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Looked-after needs

October 23rd, 2019 by James Goudie QC in Social Care

R (Aburas) v Southwark LBC (2019) EWHC Civ 2754 (Admin) was, as the Judge put it, a claim for judicial review is found on that part of the legal map where there is an intersection between (i) local authority functions of assessing and meeting adult needs for care and support under Part I of the Care Act 2014 (CA14) and (ii) human rights arguments invoking the Convention rights in Article 3 (protection from inhuman and degrading treatment) and Article 8 (right to respect for private and family life) of Schedule 1 to the Human Rights Act 1998 (HRA98).   The essence of the claimant’s argument was that, linked to but wider than being destitute and in need of accommodation and subsistence, he had a ‘looked-after need’ of support by a social worker to access food and medication, which support required for its effective delivery the provision of accommodation, refusing which supported accommodation had consequences so serious as to breach his Convention rights. The essence of the Council’s’ defence of the claim was that, even if (which was not accepted) the claimant was destitute and in need of accommodation and subsistence, it is to the Home Secretary through Asylum Support that he must look for human rights-compatible action, the Council having lawfully discharged its statutory ‘looked-after needs’ functions under CA14 read with HRA98. Read more »


Assessment of need

February 4th, 2019 by James Goudie QC in Social Care

In R (JA) v Bexley LBC (2019) EWHC 130 (Admin) there was a decision, following an assessment, that children were not in need of accommodation and support pursuant to Section 17 of the Children Act 1989 (“the 1989 Act”). The Judge described the legal framework as follows:-

(1)       The general duty under Section 17(1), together with paragraph 1 of Schedule 2 to, the 1989 Act imposes a duty upon local authorities to assess the needs of putative children in need: R (G) v LB Barnet [2004] 2 AC 208;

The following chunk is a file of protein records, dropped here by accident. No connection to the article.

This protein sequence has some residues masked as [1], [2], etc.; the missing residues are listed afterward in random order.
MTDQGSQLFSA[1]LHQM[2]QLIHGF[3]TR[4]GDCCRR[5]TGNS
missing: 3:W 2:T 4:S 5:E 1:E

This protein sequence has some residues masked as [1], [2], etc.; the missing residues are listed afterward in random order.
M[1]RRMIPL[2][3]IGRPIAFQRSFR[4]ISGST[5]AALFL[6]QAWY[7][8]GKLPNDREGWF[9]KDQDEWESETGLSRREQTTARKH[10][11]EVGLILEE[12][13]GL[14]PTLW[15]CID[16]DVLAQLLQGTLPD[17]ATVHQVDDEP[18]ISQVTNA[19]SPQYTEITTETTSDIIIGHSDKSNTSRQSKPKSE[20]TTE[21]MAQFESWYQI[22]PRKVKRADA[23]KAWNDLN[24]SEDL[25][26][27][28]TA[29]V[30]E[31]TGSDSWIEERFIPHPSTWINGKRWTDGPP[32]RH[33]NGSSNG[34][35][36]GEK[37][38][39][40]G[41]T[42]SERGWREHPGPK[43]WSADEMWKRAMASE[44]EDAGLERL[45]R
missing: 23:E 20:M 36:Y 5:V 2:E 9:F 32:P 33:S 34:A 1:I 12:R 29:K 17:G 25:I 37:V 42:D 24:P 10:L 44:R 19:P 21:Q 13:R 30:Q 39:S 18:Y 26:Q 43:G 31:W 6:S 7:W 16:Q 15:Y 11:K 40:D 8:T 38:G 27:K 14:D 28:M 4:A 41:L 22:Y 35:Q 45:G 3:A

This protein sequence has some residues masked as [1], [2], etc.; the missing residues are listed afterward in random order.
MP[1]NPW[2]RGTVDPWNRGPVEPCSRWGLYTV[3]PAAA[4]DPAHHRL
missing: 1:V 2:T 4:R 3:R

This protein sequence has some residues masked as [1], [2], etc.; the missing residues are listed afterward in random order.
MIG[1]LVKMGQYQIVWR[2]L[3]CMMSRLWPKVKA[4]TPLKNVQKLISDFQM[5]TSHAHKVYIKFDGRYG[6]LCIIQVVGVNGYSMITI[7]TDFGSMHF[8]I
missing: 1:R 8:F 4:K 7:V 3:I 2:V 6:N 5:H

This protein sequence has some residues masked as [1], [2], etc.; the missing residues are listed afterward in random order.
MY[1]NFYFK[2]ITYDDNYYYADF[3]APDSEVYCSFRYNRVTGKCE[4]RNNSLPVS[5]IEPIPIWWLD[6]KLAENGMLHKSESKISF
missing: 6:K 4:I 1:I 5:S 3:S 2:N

(2)       A child without accommodation is a child in need within the meaning of Section 17(10): R (G) v Barnet; Read more »


Foster Parents: Rest Periods, Public Holidays, Leave

November 21st, 2018 by James Goudie QC in Social Care

The Grand Chamber of the CJEU has ruled, in Case C-147/17, Sindicatul Familia Constanta v Directia Generala de Assistenta Sociala, that Article 1(3) of Directive 2003/88/EC concerning working time, read in conjunction with Article 2(2) of Directive 89/391/EEC, on the introduction of measures to encourage improvements in the safety and health of workers, must be interpreted as meaning that the work performed by a foster parent, under an employment contract with a public authority, which consists in taking in a child, integrating that child into his or her household and ensuring, on a continuous basis, the harmonious upbringing and education of that child, does not come within the scope of the Working Time Directive.


Free childcare

October 11th, 2018 by James Goudie QC in Social Care

In R (T) v SoS for Education (2018) EWHC 2582 (Admin) three parents and their three children applied for judicial review of the policy of the SoS to grant additional free childcare to working parents, but deny it to lone parents unable to work. Lewis J held that the provision of an additional 15 hours of free childcare to the children of working parents did not breach ECHR Article 14 read with Article 8, despite a differential treatment between families where one parent worked and lone parents who were unable to work because they were carers or were the victims of domestic violence. The childcare policy was intended to enable parents to return to work, or work more hours. It was objectively justified.